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Winter scratched a note to himself; it should be easy to check whether Marsh was telling the truth or not.

The witch continued. ‘I wouldn’t take them. I wouldn’t even know how to take them. Aren’t they warded?’

Winter’s lip curled. ‘Usually, yes.’ His jaw tightened. ‘But you found a way round that, didn’t you? You circumvented the systems, almost killing Ms Wilde and me in the process. What is it you’re really after, Marsh? Is it power? You might as well tell us. The Manuscript will do you no good in prison.’

‘I don’t know what you’re talking about! I’ve never touched it! I told you!’

‘Then why did we find clear evidence that you had in your home?’

‘I don’t know!’

Winter exhaled then abruptly changed tack, softening his voice. ‘What happened with Adeptus Diall? Did he threaten you? Is that why you killed him? We know it wasn’t premeditated, Oscar. Was it self-defence? We can help you if it was. We understand that Diall could be difficult.’

‘Diall’s a prick,’ Marsh grunted. Then he paused and looked up. ‘He’s dead?’ He snorted. ‘Good riddance.’

There was a knock at the door and we all jumped, even Winter. He got to his feet and opened it. There was a low murmur before he beckoned me. ‘You should hear this too, Ivy.’

I stood up. ‘Don’t go anywhere,’ I told Marsh.

He glared and rattled the chain linking his ankles together. ‘Unlikely.’

I padded over to Winter. He nudged me into the corridor and closed the door. A fresh-faced woman was standing there. ‘We’ve had the preliminary reports, Adeptus,’ she said. ‘The fragment you found is definitely from the Cyphers. We need to double check but it looks like one of the earlier pages.’

That was something; the further on you went in each Volume, the more power and magic there was. Maybe Marsh had only read the first section or two. He certainly didn’t seem to have much power or authority right now – unless he was waiting for the right moment to use the magic against us.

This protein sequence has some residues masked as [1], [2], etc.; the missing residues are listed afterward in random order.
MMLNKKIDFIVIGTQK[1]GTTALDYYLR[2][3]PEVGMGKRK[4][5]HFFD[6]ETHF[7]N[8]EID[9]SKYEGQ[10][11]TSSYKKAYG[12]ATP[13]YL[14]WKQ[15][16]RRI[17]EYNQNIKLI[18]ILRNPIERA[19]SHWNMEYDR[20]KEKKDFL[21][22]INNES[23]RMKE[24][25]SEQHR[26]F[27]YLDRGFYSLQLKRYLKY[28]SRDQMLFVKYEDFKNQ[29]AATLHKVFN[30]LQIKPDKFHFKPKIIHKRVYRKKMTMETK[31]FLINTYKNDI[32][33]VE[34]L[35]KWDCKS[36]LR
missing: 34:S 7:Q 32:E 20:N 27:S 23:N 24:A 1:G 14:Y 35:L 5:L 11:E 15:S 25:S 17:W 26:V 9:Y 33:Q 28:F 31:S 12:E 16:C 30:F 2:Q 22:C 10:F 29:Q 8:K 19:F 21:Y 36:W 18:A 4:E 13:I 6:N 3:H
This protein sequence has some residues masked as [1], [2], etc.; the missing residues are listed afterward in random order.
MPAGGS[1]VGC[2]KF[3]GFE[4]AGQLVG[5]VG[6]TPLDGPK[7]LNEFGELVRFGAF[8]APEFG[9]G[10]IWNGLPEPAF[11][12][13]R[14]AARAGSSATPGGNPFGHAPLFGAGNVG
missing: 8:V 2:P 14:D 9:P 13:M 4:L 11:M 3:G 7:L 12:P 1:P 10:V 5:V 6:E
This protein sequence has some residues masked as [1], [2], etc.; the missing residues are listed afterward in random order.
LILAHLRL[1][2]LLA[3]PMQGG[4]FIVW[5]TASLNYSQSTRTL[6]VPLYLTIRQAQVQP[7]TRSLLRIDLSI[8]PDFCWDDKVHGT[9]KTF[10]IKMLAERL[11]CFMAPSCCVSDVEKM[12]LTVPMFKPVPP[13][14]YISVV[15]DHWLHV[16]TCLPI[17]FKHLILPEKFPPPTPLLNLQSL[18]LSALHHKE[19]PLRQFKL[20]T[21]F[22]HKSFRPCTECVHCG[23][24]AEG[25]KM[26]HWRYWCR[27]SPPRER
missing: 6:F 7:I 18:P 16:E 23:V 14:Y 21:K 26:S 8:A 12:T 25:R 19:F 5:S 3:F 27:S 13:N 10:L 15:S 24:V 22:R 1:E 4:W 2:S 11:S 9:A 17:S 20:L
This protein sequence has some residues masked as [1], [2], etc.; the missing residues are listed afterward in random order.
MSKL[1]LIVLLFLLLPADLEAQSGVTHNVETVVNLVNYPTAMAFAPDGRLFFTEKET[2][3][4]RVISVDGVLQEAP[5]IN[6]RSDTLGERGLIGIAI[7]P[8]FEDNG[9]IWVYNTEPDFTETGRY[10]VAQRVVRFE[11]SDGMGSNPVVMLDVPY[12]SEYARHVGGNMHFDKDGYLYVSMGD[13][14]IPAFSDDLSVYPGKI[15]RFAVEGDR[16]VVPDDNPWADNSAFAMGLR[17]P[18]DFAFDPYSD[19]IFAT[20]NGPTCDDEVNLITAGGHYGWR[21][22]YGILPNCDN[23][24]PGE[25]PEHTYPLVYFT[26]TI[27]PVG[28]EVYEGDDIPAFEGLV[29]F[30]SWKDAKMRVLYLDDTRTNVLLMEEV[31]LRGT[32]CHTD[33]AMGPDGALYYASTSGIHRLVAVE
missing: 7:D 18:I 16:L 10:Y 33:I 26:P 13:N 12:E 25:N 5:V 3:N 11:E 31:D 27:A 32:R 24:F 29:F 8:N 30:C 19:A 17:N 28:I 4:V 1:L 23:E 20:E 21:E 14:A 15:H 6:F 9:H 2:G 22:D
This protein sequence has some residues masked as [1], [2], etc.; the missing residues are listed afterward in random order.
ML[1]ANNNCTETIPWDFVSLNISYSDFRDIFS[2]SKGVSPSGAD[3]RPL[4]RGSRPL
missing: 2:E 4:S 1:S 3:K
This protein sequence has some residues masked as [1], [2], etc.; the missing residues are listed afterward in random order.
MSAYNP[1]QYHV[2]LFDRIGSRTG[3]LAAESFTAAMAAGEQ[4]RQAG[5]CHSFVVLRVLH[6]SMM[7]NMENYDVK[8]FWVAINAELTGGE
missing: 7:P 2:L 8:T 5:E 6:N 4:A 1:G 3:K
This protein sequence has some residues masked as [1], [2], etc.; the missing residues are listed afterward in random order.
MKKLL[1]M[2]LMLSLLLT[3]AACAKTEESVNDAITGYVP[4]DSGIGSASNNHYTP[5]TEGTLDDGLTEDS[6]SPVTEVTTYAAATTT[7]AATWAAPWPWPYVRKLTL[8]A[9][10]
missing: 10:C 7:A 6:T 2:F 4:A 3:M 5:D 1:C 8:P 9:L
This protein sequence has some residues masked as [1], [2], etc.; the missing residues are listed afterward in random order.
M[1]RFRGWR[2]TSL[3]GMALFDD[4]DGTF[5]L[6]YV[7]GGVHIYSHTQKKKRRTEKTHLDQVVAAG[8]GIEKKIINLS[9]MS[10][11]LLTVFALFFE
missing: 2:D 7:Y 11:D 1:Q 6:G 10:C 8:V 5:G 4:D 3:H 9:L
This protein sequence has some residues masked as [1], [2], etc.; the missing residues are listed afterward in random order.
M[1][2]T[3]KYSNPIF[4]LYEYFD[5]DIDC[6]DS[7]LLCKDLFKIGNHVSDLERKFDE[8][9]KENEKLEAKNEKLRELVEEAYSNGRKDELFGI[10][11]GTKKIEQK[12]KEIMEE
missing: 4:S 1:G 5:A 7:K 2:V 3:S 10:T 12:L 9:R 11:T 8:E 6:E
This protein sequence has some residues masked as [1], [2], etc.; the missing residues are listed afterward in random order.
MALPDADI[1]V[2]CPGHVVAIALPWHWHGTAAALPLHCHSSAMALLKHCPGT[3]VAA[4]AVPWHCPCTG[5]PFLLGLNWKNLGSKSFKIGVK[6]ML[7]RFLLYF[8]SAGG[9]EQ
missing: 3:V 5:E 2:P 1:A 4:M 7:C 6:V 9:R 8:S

‘Thanks. And the rest?’

‘Adeptus Leith has been in touch. There’s very little they can decipher from Philosophus Marsh’s home. He has some effective wards in place that prevent us from casting a spell to see what he’s been up to.’

Winter nodded, unsurprised. I, on the other hand, felt differently. ‘But if he’s a Philosophus, then he’s First Level. You’ve said that only Second Level witches know how to put those kinds of wards in place.’

‘He stole an entire volume of the Cypher Manuscript, Ivy, and almost drowned us both in a sewer,’ Winter said. ‘I think we can safely assume that he has magical abilities beyond his supposed level.’

I thought of the man on the other side of the door with his bloodshot eyes and broken veins on his cheeks and nose. He didn’t strike me as someone with fabulous magical abilities but Winter was supposed to be the expert. All the same, it niggled me. This didn’t feel right.

‘The blood?’ Winter asked the woman briskly. ‘Do we have a match yet for Diall?’

She shook her head. ‘Preliminary testing tells us it’s definitely not Marsh’s own blood and it’s the same type as Diall’s, but we can’t say anything for sure yet.’ She looked troubled. ‘We’ve turned over his house and there’s no sign of the missing Cypher Manuscript. People are starting to panic.’

The cat was well and truly out of the bag. ‘So it’s common knowledge what we’re looking for?’

She nodded uneasily. Winter hissed in irritation. ‘In that case,’ he muttered, ‘we’d better find it quickly before all hell breaks loose and there are pointed fingers and harsh whispers in every corner.’

The witch’s mouth tightened. ‘I’ll do what I can to keep people calm. We’ll send out a statement as soon as possible.’ She turned and sprinted away. People around here certainly liked conducting everything at breakneck speed.

‘You’re expecting a large number of honourable Order witches to take advantage of this situation and start blaming their colleagues,’ I said to Winter.